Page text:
Emergency Cholera Support 2024

June 14th, 2024

In February, a sudden outbreak of cholera left families at high risk. Your support meant we could get emergency supplies to those most in need.

In February, we updated our supporters about the sudden outbreak of cholera across both Zambia and Mozambique.  

Cholera is, sadly, very common in both countries. Without safe water and toilets, the virus will spread quickly, and yearly rainy seasons cause dangerous spikes in cases. 

Through our projects we’re helping communities become more resilient to viral outbreaks and common illness through permanent, safe water and sanitation facilities that can be maintained and managed long-term. Increasing knowledge at the community level is essential too – knowing when and how to treat water, disinfect pumps and safe handwashing practice helps save lives.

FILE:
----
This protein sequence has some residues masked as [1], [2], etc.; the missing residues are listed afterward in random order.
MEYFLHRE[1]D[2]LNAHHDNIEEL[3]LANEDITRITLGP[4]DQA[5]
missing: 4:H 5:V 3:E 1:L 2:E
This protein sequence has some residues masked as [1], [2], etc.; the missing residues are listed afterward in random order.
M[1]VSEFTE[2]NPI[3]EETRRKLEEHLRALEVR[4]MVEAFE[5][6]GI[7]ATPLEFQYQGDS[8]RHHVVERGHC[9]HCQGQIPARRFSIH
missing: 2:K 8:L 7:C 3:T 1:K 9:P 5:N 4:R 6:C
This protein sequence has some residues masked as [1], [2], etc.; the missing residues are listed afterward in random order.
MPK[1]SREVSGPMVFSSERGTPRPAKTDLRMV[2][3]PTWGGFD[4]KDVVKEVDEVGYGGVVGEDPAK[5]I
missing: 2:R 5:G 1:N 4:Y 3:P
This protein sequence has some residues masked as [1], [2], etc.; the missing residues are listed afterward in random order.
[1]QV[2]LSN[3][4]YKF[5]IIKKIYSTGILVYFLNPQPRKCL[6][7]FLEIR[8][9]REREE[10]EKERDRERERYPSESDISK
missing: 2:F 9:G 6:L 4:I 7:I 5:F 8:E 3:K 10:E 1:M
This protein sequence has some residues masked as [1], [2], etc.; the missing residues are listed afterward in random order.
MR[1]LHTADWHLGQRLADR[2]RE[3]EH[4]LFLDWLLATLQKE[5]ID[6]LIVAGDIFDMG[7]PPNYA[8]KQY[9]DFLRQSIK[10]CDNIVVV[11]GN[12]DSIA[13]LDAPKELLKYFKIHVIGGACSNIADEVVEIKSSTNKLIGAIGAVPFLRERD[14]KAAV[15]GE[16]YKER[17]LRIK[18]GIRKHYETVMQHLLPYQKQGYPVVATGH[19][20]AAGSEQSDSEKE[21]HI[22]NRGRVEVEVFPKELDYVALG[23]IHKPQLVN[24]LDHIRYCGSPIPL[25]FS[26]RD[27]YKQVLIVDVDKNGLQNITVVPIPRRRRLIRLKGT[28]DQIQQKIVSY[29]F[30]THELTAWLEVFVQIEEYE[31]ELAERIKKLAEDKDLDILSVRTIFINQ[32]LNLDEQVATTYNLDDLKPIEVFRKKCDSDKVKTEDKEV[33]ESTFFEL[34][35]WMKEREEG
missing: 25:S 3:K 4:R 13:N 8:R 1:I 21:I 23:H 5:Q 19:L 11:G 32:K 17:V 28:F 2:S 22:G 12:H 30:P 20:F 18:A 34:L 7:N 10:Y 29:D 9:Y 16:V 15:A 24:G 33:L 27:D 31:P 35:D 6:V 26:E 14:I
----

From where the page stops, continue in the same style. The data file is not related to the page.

With our local partners, WATSAN in Mozambique and ECHO in Zambia, we work closely with council, government and other water and sanitation leaders. We know in the long-term, heightened surveillance, planning and preventative measures are needed to control outbreaks. 

If we’re able to support people and partners on the ground during a crisis, we will always do so. Thanks to help from our supporters, we were able to get emergency supplies and life-saving information to over 11,000 people over the last few months. 


  • 4 public community sensitization meetings were held where field staff spoke about hygiene education and cholera prevention, which 3441 people in total attended 
  • 403 households were visited in Muoyo, Mukukutu and Lubosi wards in Nalolo District, Central Province, where local partners ECHO spread messages about the adoption of 5 key hygiene behaviours in households to prevent cholera. The team ran 3 sessions with each ward to help communities take on the learnings